This post is the introduction of a series that discusses research bringing together ideas from the Programming Languages and Cryptography (Crypto) communities. The combination of ideas aims to produce secure computation technologies that are easier to use efficiently in a general-purpose setting, and easier to reason about, than when applying the Crypto ideas directly. My next post will be on work I’ve recently published in this area in collaboration with colleague cryptographers. Subsequent posts will consider other areas of interesting research (mostly not mine).
Most people think of cryptography as securing communications. For example, Alice wants to send a message that only Bob can read, which is to say that Charlie should not be able to make sense of the message if he intercepts it. To achieve this goal of confidentiality Alice can encrypt the message using a scheme involving a secret key shared by Bob such that without the key, Charlie is unlikely to decrypt the message without unreasonably plentiful computational resources. Bob might similarly like to establish that a message he receives purporting to be from Alice is truly the message that Alice sent; this property is referred to as authenticity, or integrity. Once again, key-based cryptography can play a role.
Modern cryptography is interested not just in securing communications, but also computation, often with security goals similar to those of secure communication.
For example, Alice might have limited computational resources, and thus might ask Bob to compute F(X) for her. She might like to ensure confidentiality: Bob can compute and return F(X) but should not learn anything about the makeup of F, or X, or both. We call this privacy-preserving computation (among other terms).
Alice might like to ensure authenticity (aka integrity in this context): when she receives a result Y from Bob, she would like to efficiently confirm that Bob has not lied, and that truly Y = F(X). We call this verifiable computation, or in some cases computation with authenticated data structures.
Another scenario is when Bob and Alice want to compute Z = F(X,Y) where Alice provides X and Bob provides Y, and while both learn the output Z, neither “sees” the other’s input. This can scenario can be implemented with a trusted third party, call her Zelda, but cryptographic protocols have been developed that provide similar guarantees without need of Zelda. This idea is referred to as secure multiparty computation (referred to as MPC, or sometimes SMC), and it aims to ensure privacy (of the inputs X and Y) and integrity (of Z).
How Programming Languages Can Play a Role
In all of these cases, we must reason about a general computation F, and about properties of its execution. Further, these properties are dependent on the observer (Alice, Bob, Charlie or Zelda). While cryptographers have developed techniques and mathematics for performing such reasoning, mathematical techniques from the programming languages community can be leveraged to significant advantage.
For example, how do we define privacy of MPC? Clearly, for most interesting functions F, knowing the result Z and an input will reveal some information about the other input. Cryptographers often accept such “semantic” leakage as a given, and instead focus on possible leakage added by using MPC instead of using a trusted Zelda. But ultimately, all sources of leakage, whether semantic or protocol-related, are relevant in deciding the privacy of the MPC. In the extreme, for some functions, knowing the output can reveal the other input entirely! The addition function F(X,Y) = X + Y, for example, reveals one input precisely when knowing the other and the result.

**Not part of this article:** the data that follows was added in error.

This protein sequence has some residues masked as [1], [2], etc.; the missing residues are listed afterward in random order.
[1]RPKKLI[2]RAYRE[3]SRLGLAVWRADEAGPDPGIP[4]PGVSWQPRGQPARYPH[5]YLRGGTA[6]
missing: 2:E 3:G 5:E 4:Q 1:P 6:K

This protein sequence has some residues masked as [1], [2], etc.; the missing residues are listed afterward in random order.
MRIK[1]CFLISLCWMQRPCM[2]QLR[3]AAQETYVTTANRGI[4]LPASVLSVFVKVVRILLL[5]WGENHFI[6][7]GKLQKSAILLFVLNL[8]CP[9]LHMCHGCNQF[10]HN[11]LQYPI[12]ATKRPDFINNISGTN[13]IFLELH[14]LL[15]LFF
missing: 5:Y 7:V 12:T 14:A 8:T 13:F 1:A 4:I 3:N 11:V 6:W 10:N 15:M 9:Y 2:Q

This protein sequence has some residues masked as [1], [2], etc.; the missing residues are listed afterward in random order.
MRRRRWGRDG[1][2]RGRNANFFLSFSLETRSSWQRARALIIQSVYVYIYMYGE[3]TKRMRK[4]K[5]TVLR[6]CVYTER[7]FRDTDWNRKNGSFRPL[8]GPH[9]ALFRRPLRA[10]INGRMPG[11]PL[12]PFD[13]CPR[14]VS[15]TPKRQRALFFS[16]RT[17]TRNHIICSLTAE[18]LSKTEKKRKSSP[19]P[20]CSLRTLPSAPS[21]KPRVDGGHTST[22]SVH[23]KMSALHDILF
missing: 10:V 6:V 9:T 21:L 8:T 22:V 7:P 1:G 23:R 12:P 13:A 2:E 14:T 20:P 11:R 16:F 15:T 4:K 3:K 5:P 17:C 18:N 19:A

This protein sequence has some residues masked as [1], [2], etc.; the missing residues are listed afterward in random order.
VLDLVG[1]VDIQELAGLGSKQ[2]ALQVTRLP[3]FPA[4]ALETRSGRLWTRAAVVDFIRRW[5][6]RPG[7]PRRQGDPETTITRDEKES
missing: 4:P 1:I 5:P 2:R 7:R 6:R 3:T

Ideas from the programming languages community, particularly program analysis and verification, can be used to reason about privacy. For example, probabilistic program analysis (viewing a function as a kind of random variable that transforms distributions) can be used to quantify a function’s information leakage by measuring how uncertainty about the input is reduced by knowing a particular output. Program verification and theorem proving techniques can be used to establish what facts can be proved from a cache of axioms and hypotheses, e.g., that knowledge of Y is a consequence of knowledge of X and Z when F is the addition function. These facts can be used to reason about the what new information an adversary can learn, which has security implications, but also has performance implications: if we accept this leakage is OK, we may permit relaxing the way a computation is implemented, to improve performance.
In addition, programming language researchers can shed light on methods of secure computation by integrating well-chosen abstractions into (new or existing) programming languages. That is to say, PL research can synthesize new programming methodologies, rather than simply understand ones that already exist but evade understanding, e.g., because they lack a focused underlying or general concept that can be reflected (directly) into a language.
The combination of PL and crypto is an area of great promise, and one we’ll be exploring in depth at an upcoming Dagstuhl seminar. I’ll present the more research opportunities and details from current results in an upcoming series of posts.